Our energy policy over the past 30 plus years has been abysmal. We have gone from having a robust electrical grid that had margin in the system to allow it to meet summer peaks in demand, to a strained system with rolling brown-outs in California. We have been in a state of paralysis due to competing economic, ideological and political interests, and the NIMBY mindset. Having oil from overseas coming in at $27 per barrel also made it easy to do nothing.
In a previous post I began to lay out some of the energy issues confronting our country, and how nuclear power is the most logical choice as an alternative to oil. In this article I expand on the feasibility of deploying nuclear power, its current availability, and some of the safety concerns. The hopelessness of attempting to use other alternatives such as wind, given the current state of that technology, is also touched upon.
Oil is now over $140 per barrel; much of it going to countries whose regimes are openly hostile. The economy is being impacted negatively by the price of oil and its corresponding $500B per year drag on the economy. It will only get worse. Not planning for this day to come is an epic failure on the part of our political leadership from both parties. For the past three decades, this threat has been on the horizon. The collective lack of vision, cowardice, and pandering to partisan supporters has brought us to this predicament. The failure is tragic, because it was ever so preventable.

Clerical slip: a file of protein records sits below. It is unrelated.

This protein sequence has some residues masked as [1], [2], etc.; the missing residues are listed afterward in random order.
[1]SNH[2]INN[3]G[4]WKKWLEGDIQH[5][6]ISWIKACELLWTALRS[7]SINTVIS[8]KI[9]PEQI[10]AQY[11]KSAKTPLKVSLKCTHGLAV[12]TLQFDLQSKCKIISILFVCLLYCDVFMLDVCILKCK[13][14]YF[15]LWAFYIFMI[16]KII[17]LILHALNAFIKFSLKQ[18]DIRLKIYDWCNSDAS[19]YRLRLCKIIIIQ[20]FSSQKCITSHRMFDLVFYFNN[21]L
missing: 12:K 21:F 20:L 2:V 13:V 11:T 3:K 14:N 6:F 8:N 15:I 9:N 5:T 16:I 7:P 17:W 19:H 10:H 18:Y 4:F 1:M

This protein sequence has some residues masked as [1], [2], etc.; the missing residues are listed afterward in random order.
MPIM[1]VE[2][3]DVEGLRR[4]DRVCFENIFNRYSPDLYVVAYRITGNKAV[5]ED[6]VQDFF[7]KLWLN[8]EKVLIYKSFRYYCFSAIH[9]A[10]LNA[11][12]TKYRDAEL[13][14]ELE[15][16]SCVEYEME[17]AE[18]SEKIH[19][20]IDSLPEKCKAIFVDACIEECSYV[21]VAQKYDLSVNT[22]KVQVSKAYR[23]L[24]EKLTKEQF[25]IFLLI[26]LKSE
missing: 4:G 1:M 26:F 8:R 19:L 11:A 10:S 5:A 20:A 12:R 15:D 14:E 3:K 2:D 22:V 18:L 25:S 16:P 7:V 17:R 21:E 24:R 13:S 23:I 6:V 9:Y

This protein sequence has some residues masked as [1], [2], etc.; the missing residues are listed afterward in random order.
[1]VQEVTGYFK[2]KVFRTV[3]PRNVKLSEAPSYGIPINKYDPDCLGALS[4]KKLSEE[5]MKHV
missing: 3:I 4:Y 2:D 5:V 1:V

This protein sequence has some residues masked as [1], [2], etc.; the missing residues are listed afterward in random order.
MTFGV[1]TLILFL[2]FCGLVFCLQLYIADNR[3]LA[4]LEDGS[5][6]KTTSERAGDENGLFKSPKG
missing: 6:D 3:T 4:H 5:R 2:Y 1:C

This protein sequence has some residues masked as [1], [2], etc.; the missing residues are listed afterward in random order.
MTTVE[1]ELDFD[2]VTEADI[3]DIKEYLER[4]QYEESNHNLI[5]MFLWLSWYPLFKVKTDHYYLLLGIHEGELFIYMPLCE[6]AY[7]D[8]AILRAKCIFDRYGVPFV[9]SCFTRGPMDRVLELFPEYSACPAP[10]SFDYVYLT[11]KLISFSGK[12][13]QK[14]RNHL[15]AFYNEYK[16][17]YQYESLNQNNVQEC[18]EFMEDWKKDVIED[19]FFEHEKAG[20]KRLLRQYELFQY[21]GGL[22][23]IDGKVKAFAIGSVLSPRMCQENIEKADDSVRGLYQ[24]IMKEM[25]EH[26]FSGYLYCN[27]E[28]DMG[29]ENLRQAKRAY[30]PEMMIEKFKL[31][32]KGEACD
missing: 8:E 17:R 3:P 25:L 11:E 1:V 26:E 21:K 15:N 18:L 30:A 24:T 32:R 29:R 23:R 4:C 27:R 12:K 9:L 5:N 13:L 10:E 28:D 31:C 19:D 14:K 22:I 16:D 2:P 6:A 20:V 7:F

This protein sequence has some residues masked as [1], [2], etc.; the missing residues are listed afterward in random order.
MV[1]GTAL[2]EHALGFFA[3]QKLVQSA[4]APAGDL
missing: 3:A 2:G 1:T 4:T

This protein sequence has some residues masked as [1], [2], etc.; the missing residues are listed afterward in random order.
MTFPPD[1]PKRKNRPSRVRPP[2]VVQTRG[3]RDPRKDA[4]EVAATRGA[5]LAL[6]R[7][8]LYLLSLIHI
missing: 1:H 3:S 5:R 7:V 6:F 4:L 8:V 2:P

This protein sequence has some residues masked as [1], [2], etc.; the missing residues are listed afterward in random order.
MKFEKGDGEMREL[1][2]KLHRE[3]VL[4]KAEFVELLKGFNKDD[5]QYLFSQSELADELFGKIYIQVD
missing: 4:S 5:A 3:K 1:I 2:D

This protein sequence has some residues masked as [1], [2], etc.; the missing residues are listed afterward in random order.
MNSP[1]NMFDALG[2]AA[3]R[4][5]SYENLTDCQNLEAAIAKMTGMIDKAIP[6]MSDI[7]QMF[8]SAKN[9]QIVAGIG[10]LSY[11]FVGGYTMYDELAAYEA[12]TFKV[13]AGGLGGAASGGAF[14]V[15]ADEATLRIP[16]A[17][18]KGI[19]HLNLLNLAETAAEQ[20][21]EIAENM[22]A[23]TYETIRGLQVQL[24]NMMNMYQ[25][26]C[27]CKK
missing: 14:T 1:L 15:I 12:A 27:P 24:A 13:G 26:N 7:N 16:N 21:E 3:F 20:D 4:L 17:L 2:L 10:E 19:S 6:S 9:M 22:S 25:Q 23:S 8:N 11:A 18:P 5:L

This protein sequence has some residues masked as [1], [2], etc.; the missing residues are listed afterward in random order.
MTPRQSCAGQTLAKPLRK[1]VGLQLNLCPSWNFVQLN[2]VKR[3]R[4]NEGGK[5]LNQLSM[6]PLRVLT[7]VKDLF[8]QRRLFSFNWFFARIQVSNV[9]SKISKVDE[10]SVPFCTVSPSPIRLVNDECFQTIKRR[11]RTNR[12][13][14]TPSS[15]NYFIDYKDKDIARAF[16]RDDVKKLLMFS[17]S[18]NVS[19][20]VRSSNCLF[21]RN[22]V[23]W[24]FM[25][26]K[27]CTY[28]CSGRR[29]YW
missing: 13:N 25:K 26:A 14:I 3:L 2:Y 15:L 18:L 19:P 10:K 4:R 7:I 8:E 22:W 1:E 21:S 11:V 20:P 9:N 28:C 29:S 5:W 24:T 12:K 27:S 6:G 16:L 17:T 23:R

Currently the United States has 104 Nuclear Power Plants. These power plants provide us with 97.4GW of electricity, which is ~19% of all electrical power generation in the country. These power plants are operating in 31 states, in 65 locations. There are 27 shutdown reactors, many of which can be brought back on line with some overhaul. In 1972 the United States had 42 commercial reactors, the number of reactors rose steadily to 96 by 1985. The number of reactors peaked at 112 in 1990, with a peak in percentage electrical production of 21% occurring in 2001. The French currently get 78% of their electrical power from nuclear reactors.
For us to achieve the same level of independence from fossil fuels we would need to build over 250 new reactors. McCain proposes 45 new reactors, which can be charitably characterized as a ‘good start‘. Obama proposes no new nuclear power generation, this defies charitable characterization. According to Westinghouse, the time it takes to bring a modern class reactor on line is 3 to 5 years.
The AP1000 design saves money and time with an accelerated construction time period of approximately 36 months, from the pouring of first concrete to the loading of fuel.
The 5 year number is intentionally pessimistic so as to account for site preparation etc. Furthermore, if we start building 45 let alone 250 such plants the construction time is likely to decrease. When compared to the most optimistic estimates as to when the other zero emission powers sources will come on line this 3 to 5 year wait appears wildly optimistic; for other alternative energy sources such as solar, wind or bio-diesel will start to produce electricity on this scale in some 30 years, maybe. Can we afford to bank our nations future on such whimsy?